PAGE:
Health Tip: Before Mold Takes Hold
Take these precautions
(HealthDay News) -- After natural disasters such as Hurricane Katrina, and even in normal instances where excess moisture and standing water sometimes occur, mold can take hold.
The U.S. Centers for Disease Control and Prevention says that people most at risk are those with asthma, allergies or other breathing conditions, along with people who have suppressed immune systems, such as HIV patients or those undergoing chemotherapy.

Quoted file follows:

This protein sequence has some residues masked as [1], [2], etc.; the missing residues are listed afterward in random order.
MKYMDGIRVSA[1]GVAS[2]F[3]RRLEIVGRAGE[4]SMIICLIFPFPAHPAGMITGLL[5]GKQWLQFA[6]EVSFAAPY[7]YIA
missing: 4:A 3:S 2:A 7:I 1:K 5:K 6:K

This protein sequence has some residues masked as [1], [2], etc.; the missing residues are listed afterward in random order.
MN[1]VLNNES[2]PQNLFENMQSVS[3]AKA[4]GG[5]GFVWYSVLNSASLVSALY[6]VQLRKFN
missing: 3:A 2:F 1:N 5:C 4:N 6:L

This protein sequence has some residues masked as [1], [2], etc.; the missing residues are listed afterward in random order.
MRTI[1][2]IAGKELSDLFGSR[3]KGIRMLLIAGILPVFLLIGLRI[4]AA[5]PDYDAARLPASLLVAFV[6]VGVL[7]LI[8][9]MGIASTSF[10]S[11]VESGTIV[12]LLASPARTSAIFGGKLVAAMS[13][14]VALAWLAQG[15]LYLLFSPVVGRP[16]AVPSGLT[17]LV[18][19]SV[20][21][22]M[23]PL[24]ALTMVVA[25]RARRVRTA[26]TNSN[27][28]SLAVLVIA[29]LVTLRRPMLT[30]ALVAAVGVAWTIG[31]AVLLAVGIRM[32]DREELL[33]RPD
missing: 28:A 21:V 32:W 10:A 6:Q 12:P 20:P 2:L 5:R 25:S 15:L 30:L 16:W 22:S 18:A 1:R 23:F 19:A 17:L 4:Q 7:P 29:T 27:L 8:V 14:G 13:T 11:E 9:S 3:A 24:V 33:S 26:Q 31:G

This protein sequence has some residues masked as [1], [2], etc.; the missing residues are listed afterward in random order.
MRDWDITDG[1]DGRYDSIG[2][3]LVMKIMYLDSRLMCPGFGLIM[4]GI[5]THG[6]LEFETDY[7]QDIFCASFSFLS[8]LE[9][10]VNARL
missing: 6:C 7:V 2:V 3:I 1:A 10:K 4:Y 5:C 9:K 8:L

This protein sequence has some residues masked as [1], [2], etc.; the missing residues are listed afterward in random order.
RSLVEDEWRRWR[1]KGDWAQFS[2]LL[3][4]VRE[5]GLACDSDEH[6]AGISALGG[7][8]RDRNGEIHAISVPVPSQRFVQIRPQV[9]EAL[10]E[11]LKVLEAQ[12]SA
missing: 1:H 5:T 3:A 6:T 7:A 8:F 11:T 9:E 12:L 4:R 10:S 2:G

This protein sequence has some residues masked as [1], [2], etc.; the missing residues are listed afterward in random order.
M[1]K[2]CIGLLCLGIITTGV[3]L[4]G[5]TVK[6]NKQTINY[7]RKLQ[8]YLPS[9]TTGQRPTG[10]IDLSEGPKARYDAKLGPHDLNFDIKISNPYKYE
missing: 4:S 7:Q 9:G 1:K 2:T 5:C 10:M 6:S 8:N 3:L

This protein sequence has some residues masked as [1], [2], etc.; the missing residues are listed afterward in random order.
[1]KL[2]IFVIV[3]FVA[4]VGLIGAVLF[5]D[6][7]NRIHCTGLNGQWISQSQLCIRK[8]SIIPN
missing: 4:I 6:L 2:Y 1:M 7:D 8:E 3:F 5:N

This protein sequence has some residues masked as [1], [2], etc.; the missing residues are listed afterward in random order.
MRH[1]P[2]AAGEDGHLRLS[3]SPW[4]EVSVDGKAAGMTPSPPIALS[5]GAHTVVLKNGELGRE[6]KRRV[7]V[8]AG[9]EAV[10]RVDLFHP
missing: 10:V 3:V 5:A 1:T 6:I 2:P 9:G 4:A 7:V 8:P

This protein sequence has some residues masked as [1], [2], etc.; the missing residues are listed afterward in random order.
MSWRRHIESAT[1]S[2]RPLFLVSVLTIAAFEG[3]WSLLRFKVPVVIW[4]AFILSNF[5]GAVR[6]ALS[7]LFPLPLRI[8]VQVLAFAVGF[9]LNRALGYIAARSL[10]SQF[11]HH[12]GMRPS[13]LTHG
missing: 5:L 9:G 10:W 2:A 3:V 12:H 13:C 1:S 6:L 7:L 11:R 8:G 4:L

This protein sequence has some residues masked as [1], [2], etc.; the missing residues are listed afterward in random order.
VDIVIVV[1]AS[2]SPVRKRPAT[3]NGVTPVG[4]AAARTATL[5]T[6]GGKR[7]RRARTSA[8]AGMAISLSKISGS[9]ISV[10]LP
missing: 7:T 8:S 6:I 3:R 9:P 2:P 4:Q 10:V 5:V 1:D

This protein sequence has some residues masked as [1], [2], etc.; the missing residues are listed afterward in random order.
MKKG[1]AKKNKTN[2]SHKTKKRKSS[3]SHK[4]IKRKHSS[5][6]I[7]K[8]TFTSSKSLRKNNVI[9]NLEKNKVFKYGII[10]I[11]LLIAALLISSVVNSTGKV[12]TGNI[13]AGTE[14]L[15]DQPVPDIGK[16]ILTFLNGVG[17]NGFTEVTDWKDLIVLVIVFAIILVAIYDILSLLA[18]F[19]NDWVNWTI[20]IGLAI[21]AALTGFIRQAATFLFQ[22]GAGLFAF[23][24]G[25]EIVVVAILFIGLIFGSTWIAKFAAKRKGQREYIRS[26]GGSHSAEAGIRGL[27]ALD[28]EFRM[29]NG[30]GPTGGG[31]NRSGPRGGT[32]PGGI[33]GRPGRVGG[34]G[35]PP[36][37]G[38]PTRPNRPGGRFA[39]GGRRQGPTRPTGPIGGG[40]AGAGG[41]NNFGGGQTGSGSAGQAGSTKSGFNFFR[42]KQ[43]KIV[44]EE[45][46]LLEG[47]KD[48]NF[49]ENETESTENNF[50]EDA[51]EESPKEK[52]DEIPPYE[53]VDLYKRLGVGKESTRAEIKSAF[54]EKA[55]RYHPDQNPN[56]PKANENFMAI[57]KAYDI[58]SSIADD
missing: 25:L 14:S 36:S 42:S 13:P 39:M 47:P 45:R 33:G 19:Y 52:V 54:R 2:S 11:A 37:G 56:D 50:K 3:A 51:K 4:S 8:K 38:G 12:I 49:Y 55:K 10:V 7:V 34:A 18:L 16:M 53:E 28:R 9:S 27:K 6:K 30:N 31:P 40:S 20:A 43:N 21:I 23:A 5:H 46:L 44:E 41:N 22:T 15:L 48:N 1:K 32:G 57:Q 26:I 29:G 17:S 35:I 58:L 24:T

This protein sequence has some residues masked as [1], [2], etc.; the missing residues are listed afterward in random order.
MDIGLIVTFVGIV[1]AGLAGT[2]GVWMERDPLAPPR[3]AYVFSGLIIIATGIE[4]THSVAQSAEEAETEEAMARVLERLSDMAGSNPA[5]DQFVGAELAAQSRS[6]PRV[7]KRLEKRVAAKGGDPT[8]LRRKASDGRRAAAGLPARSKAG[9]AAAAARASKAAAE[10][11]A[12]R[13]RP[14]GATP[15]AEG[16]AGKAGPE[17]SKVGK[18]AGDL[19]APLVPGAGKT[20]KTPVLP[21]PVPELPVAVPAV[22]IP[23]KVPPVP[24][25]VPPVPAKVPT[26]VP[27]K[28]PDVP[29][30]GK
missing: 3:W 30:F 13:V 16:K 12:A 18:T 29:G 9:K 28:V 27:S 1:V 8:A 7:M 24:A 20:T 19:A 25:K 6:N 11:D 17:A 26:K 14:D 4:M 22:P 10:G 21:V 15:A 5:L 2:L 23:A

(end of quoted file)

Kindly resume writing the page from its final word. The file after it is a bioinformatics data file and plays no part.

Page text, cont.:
Allergic reactions to mold can vary from simple stuffy noses to difficulty breathing to mold infections in their lungs.
To prevent mold, clean wet surfaces and items with a detergent and water. Also, clean or remove all items that have been wet for more than 48 hours from your home. Items that should be thrown out include carpeting, upholstery, wallpaper, floor and ceiling tiles, and even clothes.